From The CrossFit Journal April 2018
You’re getting the hang of this CrossFit thing.
You’ve been to several classes and you’re sleeping well, moving easier, breathing better.
You’ve learned the difference between an AMRAP and an EMOM.
If only the scale would move.
How can you do CrossFit—the hardest workouts on the planet—and not lose weight?
Here’s the answer: The foundation of CrossFit is nutrition.
Those bodies you’ve been admiring weren’t built just by burpees. They were molded by something far more mundane: high-quality whole foods in appropriate quantities. Meat and vegetables, nuts and seeds, some fruit, little starch, and no sugar.
As much as you might want someone to lay out a meal plan for you and give you a list of what you can and can’t have, that method seldom leads to long-term weight management.
Trust me, I’ve tried all the plans. It wasn’t until I educated myself on what I was actually eating that I learned how to make adjustments and decisions that allowed me to achieve my goals. Once I was truly in the driver’s seat, things became remarkably easy.
Do you know what you ate yesterday? You might be able to recall with some accuracy your meals and snacks, but do you know exactly how much you ate? Do you know how many grams of protein, carbohydrates and fat?
If you’ve never tracked your food, it can be a bit time consuming in the beginning, but a couple of basic tools will shorten the learning curve. All you need is a food scale, an account on a site such as MyFitnesspal (the free version works just fine) and a commitment to recording everything you eat and drink. Every bite and every sip—at least for a while.
If you are overweight, you are probably eating more than you think you are. Portion sizes can be very deceptive. Just because it’s a serving to you doesn’t mean it’s the serving size listed on the package. You need to determine exactly how much you are consuming before you determine what you should be eating. For this reason, I recommend you just log your intake for the next 10-20 days. No changes. Just logging.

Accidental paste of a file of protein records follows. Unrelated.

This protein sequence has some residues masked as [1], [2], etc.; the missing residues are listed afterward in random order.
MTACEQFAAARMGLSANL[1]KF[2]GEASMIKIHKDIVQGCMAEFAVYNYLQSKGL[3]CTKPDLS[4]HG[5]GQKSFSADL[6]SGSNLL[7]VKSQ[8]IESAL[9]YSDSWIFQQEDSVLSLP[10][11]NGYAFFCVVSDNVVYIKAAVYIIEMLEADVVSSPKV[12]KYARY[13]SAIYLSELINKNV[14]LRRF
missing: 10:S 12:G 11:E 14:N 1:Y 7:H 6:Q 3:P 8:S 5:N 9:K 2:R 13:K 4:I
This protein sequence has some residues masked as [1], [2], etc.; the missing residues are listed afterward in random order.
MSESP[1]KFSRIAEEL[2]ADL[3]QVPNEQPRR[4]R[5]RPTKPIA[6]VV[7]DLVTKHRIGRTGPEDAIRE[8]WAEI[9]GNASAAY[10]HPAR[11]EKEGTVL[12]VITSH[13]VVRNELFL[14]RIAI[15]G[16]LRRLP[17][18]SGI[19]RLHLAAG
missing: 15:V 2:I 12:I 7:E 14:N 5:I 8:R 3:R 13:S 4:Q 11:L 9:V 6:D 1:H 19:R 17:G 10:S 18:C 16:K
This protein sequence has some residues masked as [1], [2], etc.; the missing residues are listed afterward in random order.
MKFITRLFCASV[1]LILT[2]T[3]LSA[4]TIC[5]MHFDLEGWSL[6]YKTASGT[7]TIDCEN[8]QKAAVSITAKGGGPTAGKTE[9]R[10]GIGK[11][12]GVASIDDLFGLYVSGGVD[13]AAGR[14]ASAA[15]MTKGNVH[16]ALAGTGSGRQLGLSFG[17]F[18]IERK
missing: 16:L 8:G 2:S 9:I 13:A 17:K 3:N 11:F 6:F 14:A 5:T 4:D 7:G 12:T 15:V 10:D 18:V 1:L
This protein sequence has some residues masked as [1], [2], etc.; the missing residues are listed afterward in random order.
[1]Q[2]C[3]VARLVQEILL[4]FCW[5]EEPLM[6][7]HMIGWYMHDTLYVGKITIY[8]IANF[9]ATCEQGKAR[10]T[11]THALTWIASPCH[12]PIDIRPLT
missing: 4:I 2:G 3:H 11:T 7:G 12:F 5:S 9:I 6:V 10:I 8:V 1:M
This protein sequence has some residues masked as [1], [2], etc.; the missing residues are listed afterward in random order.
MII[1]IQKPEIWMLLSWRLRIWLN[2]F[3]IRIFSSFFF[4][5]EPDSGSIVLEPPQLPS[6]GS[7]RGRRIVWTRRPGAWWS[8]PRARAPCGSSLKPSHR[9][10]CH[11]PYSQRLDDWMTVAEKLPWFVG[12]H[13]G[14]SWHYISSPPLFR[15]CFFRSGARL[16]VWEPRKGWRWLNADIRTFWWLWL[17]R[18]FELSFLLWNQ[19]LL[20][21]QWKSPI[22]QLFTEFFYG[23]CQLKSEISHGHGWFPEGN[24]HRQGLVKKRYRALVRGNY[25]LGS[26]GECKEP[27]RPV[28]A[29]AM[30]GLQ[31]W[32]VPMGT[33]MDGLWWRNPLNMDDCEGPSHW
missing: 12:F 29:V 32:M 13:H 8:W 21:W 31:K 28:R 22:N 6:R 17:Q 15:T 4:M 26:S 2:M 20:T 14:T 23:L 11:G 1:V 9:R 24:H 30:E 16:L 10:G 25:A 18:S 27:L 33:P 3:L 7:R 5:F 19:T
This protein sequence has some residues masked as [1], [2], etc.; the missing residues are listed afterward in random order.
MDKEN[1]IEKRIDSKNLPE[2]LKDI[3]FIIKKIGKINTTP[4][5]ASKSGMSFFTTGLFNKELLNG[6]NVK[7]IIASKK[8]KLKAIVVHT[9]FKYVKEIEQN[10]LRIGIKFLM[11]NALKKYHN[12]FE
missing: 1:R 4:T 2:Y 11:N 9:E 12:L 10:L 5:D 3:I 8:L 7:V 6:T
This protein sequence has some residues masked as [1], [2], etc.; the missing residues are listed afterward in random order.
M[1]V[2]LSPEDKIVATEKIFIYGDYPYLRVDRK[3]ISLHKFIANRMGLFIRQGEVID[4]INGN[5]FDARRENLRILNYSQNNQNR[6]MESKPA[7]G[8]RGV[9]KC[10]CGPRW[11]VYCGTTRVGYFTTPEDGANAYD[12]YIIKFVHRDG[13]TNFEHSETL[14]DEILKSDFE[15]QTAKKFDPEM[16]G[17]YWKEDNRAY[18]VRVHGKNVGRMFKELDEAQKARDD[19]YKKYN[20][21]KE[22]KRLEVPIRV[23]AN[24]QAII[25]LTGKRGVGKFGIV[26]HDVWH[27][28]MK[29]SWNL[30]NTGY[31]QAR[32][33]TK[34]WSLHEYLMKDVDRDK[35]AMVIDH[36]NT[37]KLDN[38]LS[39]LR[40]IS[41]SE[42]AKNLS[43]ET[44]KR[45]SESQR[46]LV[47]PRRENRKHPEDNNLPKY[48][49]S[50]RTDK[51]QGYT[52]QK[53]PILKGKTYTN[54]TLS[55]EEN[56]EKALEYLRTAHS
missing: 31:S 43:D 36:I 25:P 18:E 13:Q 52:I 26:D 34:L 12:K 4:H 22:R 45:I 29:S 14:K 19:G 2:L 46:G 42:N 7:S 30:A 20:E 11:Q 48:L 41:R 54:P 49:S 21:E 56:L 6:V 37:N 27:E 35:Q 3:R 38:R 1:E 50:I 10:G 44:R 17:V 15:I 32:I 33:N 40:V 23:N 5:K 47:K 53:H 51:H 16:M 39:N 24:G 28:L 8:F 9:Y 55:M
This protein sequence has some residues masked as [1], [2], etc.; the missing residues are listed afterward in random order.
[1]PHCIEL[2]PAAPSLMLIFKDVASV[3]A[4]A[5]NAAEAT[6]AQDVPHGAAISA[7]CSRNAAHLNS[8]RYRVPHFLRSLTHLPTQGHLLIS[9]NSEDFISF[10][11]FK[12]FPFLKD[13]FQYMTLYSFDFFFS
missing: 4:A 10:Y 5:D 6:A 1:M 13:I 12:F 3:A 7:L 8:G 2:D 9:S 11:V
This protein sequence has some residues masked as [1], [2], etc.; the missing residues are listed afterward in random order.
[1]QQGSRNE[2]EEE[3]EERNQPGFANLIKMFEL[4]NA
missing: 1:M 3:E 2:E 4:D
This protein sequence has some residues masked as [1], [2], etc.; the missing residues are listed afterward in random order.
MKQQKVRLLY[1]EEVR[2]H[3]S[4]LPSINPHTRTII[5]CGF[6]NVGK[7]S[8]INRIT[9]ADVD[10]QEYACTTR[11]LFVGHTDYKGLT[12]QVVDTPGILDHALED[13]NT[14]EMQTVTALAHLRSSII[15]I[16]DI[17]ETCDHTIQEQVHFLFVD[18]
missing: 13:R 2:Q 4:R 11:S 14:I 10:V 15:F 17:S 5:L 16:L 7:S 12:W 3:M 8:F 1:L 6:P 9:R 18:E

Don’t forget to include the condiments, the olive oil that you cooked your veggies in, the butter on your bagel, or the bite of Ben and Jerry’s you accidentally downed when you went to get ice. Don’t forget the calories you drink: juice, soda, alcohol. Measure everything, weigh everything. No judgment. Just record it.
Accuracy and consistency are important. During this phase, stay away from restaurants that don’t have their nutritional information available online. You need to be able to account for every meal, and a cheeseburger from one place might contain 600 calories while something that appears identical contains 1,500. Ideally, you’ll be prepping your own food for the greatest accuracy.
With a few weeks’ worth of accurate data, you can analyze your current intake and decide where you need to make changes.